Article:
Nick Carr has posted a chunk of his new book, The Shallows: What the Internet Is Doing to Our Brains:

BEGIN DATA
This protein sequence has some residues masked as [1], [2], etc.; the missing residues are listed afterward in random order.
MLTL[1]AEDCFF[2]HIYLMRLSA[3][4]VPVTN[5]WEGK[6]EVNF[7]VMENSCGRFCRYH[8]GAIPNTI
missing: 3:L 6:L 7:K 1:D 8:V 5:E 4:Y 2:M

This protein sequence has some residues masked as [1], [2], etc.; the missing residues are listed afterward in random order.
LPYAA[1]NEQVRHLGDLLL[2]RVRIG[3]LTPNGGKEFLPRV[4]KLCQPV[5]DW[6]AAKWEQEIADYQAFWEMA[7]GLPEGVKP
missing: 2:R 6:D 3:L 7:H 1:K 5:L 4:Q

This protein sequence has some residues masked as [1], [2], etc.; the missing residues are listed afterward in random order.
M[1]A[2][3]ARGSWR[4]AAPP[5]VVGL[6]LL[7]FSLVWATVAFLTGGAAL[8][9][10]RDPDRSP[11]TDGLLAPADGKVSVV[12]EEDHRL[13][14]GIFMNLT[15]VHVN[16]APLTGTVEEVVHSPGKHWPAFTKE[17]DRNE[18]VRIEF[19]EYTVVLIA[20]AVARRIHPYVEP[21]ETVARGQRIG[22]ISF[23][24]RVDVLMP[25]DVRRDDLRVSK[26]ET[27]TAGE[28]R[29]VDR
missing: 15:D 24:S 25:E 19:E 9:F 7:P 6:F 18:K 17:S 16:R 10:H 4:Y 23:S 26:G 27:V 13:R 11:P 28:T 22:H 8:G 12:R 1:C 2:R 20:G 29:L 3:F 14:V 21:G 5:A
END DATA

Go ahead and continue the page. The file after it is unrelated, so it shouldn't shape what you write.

De Forest couldn’t have known it at the time, but he had inaugurated the age of electronics. Electric currents are, simply put, streams of electrons, and the Audion was the first device that allowed the intensity of those streams to be controlled with precision. As the twentieth century progressed, triode tubes came to form the technological heart of the modern communications, entertainment, and media industries. They could be found in radio transmitters and receivers, in hi-fi sets, in public address systems, in guitar amps. Arrays of tubes also served as the processing units and data storage systems in many early digital computers. The first mainframes often had tens of thousands of them. When, around 1950, vacuum tubes began to be replaced by smaller, cheaper, and more reliable solid-state transistors, the popularity of electronic appliances exploded. In the miniaturized form of the triode transistor, Lee de Forest’s invention became the workhorse of our information age.